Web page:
Summer Health

During the summer months, warmer weather can affect your health in many ways. This page contains information and advice for staying healthy this summer.

Hot Weather and Heatwaves

There are times when we experience heatwave conditions and hot weather in the UK. During these periods, you can do the following to stay safe and keep cool.

Stay out of the heat:

  • Seek shade where possible
  • If you have to go out in the heat, walk in the shade, apply sunscreen and wear a hat and light scarf
  • Avoid extreme physical exertion
  • Wear light, loose-fitting cotton clothes.

Keep cool:

  • Have plenty of cold drinks, and avoid excess alcohol, caffeine and hot drinks
  • Eat cold foods, particularly salads and fruit with a high water content
  • Take a cool shower, bath or body wash
  • Sprinkle water over the skin or clothing, or keep a damp cloth on the back of your neck.

Look out for others:

  • Keep an eye on ill or very young people and make sure they are able to keep cool
  • Ensure that babies, children or elderly people are not left alone in stationary cars
  • Check on elderly or sick neighbours, family or friends every day during hot weather
  • Be alert and seek advice if someone is unwell or further help is needed.

If you or others feel unwell:

  • Try to get help if you feel dizzy, weak, anxious or have intense thirst and headache; move to a cool place as soon as possible and measure your body temperature;
  • Drink some water or fruit juice to re-hydrate
  • Rest immediately in a cool place if you have painful muscular spasms (particularly in the legs, arms or abdomen, in many cases after sustained exercise during very hot weather), and drink oral rehydration solutions containing electrolytes
  • Medical attention is needed if heat cramps last more than one hour
  • Consult your doctor if you feel unusual symptoms or if symptoms persist.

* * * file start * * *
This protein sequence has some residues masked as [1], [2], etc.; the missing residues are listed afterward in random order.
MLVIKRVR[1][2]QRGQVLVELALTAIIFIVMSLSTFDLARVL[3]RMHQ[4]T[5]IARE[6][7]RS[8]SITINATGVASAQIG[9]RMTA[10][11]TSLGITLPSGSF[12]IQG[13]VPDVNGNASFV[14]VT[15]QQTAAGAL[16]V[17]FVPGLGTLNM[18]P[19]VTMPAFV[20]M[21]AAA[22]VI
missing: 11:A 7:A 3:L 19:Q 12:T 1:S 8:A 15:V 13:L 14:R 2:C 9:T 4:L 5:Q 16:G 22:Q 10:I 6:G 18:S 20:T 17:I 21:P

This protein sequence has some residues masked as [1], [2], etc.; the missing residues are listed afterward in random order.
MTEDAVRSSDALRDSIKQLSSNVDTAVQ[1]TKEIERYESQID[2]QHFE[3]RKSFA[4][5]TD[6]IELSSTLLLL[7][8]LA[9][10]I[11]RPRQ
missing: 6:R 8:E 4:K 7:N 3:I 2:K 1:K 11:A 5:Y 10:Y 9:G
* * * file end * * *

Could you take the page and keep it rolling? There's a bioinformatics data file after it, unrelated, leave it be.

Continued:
Additional information can also be found in the national Beat the Heat: staying safe in hot weather guidance. 

Staying Safe in the Sun

Throughout the summer don’t forget to ‘slap’ on the sunscreen.  Skin Cancer is directly linked to over exposure of the UV rays from the sun.

The sun can be good for us and help with the production of Vitamin D, which is essential for our health but you should protect your skin before it starts to turn red or burn.

In the UK, the sun’s UV rays are the strongest between 11am and 3pm from early April until late September.  During this time, the sun may be strong enough to damage your skin even on a cloudy day.  Take extra care to protect your skin.  Use at least a factor 15 sunscreen (Preferably factor 30+) and reapply regularly.

Keep safe and enjoy the sun but remember to:

  • Spend time in the shade between 11am and 3pm
  • Make sure you never burn
  • Cover up with suitable clothing and sunglasses
  • Take extra care with children
  • Use at least a factor 15 sunscreen (preferably factor 30+) with a star rating of at least 4 or 5. 

Useful links: 

Cancer Research UK Website

British Association of Dermatologists' Sun Awareness Information

 

Be ‘Tick Aware’

Ticks are small, spider-like creatures that feed on the blood of animals, including people. The size of the tick can vary, with a larva being as small as a tiny freckle, and full fed females similar in size to a baked bean.

You could be exposed to ticks when outdoors, particularly in longer grass areas. Here are some top tips to avoiding ticks:

  • Walk on clearly defined paths to avoid brushing against vegetation
  • Wear light-coloured clothes so ticks can be spotted and brushed off
  • Use repellents
  • Carry out a tick check.

You should contact your GP or NHS 111 promptly if you begin to feel unwell with flu-like symptoms or develop a spreading circular red rash. Remember to tell them you were bitten by a tick or have recently spent time outdoors.

For more information, download the ‘Be Tick Aware’ leaflet in the downloads and resources section of this page.

 

Water safety

South Yorkshire Fire and Rescue has joined up with the RLSS UK to develop a range of education and safety materials, including the development of a dedicated water safety website – www.syfrwater.co.uk.

This website also features a range of information on how to keep you, your friends and your family safe, and also features interactive games for children.

Last updated: 16 May 2022 13:16:43